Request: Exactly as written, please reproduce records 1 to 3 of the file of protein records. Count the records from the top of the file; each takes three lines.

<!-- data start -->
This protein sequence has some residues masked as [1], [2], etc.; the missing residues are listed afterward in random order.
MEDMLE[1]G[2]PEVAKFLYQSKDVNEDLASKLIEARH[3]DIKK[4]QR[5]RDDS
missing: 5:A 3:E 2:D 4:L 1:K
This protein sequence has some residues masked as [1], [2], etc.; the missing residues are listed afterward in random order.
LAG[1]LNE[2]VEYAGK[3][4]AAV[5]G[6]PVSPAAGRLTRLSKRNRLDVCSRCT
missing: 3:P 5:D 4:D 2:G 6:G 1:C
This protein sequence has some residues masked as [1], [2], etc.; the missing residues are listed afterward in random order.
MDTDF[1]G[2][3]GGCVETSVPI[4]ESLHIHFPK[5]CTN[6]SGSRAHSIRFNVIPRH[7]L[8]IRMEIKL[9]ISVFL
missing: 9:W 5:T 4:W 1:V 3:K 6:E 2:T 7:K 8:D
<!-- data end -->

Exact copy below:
This protein sequence has some residues masked as [1], [2], etc.; the missing residues are listed afterward in random order.
MEDMLE[1]G[2]PEVAKFLYQSKDVNEDLASKLIEARH[3]DIKK[4]QR[5]RDDS
missing: 5:A 3:E 2:D 4:L 1:K
This protein sequence has some residues masked as [1], [2], etc.; the missing residues are listed afterward in random order.
LAG[1]LNE[2]VEYAGK[3][4]AAV[5]G[6]PVSPAAGRLTRLSKRNRLDVCSRCT
missing: 3:P 5:D 4:D 2:G 6:G 1:C
This protein sequence has some residues masked as [1], [2], etc.; the missing residues are listed afterward in random order.
MDTDF[1]G[2][3]GGCVETSVPI[4]ESLHIHFPK[5]CTN[6]SGSRAHSIRFNVIPRH[7]L[8]IRMEIKL[9]ISVFL
missing: 9:W 5:T 4:W 1:V 3:K 6:E 2:T 7:K 8:D